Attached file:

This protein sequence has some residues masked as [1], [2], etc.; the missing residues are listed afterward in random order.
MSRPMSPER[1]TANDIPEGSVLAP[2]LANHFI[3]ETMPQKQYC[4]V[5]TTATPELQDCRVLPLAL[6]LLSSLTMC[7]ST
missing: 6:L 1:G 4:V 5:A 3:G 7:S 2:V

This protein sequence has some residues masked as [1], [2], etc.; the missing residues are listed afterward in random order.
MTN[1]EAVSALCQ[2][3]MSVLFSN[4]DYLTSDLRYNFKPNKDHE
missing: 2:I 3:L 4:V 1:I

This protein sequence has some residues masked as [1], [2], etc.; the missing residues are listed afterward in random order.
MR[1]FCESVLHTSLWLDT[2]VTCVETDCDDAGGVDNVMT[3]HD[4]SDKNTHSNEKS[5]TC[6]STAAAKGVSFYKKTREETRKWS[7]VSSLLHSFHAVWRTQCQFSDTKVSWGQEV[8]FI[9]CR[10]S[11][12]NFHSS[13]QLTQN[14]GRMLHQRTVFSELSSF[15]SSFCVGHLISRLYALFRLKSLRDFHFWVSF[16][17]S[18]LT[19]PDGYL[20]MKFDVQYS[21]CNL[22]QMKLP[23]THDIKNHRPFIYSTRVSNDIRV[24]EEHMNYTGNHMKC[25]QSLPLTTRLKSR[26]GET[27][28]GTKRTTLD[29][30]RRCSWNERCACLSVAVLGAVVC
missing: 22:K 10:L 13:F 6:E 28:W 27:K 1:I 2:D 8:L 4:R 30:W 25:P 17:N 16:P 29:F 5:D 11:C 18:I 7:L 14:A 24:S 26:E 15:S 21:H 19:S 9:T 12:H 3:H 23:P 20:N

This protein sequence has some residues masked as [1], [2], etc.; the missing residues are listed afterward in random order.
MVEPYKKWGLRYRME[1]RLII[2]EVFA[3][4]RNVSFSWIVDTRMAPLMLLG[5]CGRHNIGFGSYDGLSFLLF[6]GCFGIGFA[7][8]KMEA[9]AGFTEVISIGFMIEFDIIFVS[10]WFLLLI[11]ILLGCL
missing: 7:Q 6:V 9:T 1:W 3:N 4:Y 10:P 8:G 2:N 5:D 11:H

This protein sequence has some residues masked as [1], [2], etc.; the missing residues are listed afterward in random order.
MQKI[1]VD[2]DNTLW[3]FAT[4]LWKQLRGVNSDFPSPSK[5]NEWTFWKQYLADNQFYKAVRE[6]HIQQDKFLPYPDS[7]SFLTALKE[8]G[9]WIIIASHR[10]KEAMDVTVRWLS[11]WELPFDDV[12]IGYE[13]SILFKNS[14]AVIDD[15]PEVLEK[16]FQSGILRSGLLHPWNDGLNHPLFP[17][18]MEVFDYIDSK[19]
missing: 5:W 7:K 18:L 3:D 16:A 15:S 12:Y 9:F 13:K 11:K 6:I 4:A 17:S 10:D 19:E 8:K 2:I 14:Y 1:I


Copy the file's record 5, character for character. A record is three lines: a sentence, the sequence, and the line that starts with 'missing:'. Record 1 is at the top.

This protein sequence has some residues masked as [1], [2], etc.; the missing residues are listed afterward in random order.
MQKI[1]VD[2]DNTLW[3]FAT[4]LWKQLRGVNSDFPSPSK[5]NEWTFWKQYLADNQFYKAVRE[6]HIQQDKFLPYPDS[7]SFLTALKE[8]G[9]WIIIASHR[10]KEAMDVTVRWLS[11]WELPFDDV[12]IGYE[13]SILFKNS[14]AVIDD[15]PEVLEK[16]FQSGILRSGLLHPWNDGLNHPLFP[17][18]MEVFDYIDSK[19]
missing: 5:W 7:K 18:L 3:D 16:A 15:S 12:Y 9:F 13:K 11:K 6:I 4:A 17:S 10:D 19:E 8:K 2:I 14:Y 1:I